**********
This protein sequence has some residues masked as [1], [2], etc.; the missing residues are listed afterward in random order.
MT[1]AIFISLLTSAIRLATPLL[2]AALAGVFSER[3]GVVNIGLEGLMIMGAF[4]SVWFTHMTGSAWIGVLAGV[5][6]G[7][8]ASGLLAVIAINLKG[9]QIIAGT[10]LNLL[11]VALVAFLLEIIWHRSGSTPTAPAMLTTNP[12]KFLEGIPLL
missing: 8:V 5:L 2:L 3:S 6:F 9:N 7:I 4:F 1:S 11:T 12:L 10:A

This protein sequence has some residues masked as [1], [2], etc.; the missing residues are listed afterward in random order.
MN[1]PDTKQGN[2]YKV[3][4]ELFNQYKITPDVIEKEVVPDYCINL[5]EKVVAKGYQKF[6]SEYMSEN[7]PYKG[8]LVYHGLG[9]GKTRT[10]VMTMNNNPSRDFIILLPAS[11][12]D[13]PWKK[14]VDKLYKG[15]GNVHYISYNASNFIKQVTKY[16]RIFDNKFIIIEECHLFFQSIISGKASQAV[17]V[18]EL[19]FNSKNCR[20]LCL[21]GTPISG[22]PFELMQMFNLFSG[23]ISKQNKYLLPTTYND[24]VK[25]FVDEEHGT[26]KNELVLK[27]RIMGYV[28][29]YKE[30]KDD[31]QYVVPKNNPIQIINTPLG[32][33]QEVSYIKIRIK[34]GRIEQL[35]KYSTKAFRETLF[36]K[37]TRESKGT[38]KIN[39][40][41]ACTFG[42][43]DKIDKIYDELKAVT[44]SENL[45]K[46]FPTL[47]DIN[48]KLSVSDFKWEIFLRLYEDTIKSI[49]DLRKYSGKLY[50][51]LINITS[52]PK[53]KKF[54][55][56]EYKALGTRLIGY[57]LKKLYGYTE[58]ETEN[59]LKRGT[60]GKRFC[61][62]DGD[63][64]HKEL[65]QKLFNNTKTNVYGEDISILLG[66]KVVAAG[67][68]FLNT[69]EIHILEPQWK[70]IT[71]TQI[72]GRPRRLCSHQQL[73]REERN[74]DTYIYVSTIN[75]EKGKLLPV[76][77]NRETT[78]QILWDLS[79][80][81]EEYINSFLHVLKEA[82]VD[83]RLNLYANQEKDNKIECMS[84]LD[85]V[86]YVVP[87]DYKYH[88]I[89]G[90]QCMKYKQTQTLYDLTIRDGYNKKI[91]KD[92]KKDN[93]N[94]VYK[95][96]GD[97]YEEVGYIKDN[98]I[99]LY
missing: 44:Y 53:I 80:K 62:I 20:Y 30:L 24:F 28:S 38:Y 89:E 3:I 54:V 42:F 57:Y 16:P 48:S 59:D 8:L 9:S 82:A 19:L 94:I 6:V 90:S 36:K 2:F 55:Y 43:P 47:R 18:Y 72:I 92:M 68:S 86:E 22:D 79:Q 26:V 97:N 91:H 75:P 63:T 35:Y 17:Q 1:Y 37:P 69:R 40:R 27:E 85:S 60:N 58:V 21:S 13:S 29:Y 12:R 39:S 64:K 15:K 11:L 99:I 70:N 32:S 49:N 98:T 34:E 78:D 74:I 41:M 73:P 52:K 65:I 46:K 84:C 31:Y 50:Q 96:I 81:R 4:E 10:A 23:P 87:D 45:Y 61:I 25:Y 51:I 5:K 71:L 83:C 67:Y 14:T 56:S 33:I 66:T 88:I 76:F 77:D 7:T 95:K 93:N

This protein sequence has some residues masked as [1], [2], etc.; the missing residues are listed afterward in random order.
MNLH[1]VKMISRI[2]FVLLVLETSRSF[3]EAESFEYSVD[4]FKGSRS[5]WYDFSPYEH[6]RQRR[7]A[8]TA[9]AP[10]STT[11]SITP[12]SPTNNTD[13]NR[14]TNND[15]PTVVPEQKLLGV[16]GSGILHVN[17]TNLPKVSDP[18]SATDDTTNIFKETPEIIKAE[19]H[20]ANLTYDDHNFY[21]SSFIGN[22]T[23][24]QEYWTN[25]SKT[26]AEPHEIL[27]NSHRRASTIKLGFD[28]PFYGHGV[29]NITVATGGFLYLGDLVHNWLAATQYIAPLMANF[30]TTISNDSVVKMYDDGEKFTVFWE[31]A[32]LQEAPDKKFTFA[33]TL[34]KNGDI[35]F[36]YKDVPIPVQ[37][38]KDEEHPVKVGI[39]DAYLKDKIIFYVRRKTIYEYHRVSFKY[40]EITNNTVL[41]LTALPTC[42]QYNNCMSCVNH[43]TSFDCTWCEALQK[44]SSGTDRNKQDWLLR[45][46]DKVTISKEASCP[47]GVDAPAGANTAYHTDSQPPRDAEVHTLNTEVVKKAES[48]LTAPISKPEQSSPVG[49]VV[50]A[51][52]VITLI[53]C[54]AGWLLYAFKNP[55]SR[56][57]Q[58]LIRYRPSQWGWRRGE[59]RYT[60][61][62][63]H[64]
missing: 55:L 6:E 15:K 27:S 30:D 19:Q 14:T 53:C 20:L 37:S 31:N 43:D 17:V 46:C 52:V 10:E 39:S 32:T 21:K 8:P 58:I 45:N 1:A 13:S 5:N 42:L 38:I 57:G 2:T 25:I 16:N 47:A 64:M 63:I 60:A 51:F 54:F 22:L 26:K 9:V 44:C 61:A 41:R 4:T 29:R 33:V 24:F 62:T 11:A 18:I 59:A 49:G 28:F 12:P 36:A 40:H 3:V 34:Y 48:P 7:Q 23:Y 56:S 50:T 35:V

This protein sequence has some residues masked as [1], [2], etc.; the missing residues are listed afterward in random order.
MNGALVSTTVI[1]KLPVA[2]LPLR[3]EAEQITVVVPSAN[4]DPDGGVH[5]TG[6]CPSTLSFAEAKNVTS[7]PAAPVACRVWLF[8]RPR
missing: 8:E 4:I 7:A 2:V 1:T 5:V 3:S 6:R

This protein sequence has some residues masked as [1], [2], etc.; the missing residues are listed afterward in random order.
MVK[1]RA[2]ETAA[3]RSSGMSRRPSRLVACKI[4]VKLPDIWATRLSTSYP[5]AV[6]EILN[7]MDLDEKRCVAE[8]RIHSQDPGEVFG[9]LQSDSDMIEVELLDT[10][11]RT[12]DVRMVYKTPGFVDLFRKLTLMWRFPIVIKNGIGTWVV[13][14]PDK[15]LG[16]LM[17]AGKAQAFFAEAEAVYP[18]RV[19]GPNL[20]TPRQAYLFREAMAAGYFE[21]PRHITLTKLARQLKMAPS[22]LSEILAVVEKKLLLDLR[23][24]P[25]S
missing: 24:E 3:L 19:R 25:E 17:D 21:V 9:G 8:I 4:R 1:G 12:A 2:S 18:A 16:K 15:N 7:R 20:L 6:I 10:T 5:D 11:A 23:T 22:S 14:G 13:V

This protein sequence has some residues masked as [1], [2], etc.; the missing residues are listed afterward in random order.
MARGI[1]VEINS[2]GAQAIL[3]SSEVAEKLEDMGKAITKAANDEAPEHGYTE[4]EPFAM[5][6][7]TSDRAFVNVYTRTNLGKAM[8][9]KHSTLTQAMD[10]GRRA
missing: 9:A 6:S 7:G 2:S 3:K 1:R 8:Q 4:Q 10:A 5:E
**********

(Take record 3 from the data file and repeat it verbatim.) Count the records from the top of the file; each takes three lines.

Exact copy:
This protein sequence has some residues masked as [1], [2], etc.; the missing residues are listed afterward in random order.
MNLH[1]VKMISRI[2]FVLLVLETSRSF[3]EAESFEYSVD[4]FKGSRS[5]WYDFSPYEH[6]RQRR[7]A[8]TA[9]AP[10]STT[11]SITP[12]SPTNNTD[13]NR[14]TNND[15]PTVVPEQKLLGV[16]GSGILHVN[17]TNLPKVSDP[18]SATDDTTNIFKETPEIIKAE[19]H[20]ANLTYDDHNFY[21]SSFIGN[22]T[23][24]QEYWTN[25]SKT[26]AEPHEIL[27]NSHRRASTIKLGFD[28]PFYGHGV[29]NITVATGGFLYLGDLVHNWLAATQYIAPLMANF[30]TTISNDSVVKMYDDGEKFTVFWE[31]A[32]LQEAPDKKFTFA[33]TL[34]KNGDI[35]F[36]YKDVPIPVQ[37][38]KDEEHPVKVGI[39]DAYLKDKIIFYVRRKTIYEYHRVSFKY[40]EITNNTVL[41]LTALPTC[42]QYNNCMSCVNH[43]TSFDCTWCEALQK[44]SSGTDRNKQDWLLR[45][46]DKVTISKEASCP[47]GVDAPAGANTAYHTDSQPPRDAEVHTLNTEVVKKAES[48]LTAPISKPEQSSPVG[49]VV[50]A[51][52]VITLI[53]C[54]AGWLLYAFKNP[55]SR[56][57]Q[58]LIRYRPSQWGWRRGE[59]RYT[60][61][62][63]H[64]
missing: 55:L 6:E 15:K 27:S 30:D 19:Q 14:T 53:C 20:L 37:S 31:N 43:D 17:V 46:C 52:V 10:E 39:S 32:T 21:K 8:P 58:I 45:N 1:A 13:S 5:N 42:L 38:I 57:G 2:T 25:I 16:N 47:A 64:M 63:I 60:A 51:F 54:F 22:L 26:K 9:V 44:C 61:A 41:R 4:T 29:R 33:V 24:F 62:T 11:A 18:I 59:A 49:G 28:F 12:P 36:A 40:H 3:V 34:Y 48:P 7:Q 23:Y 56:S 50:T 35:V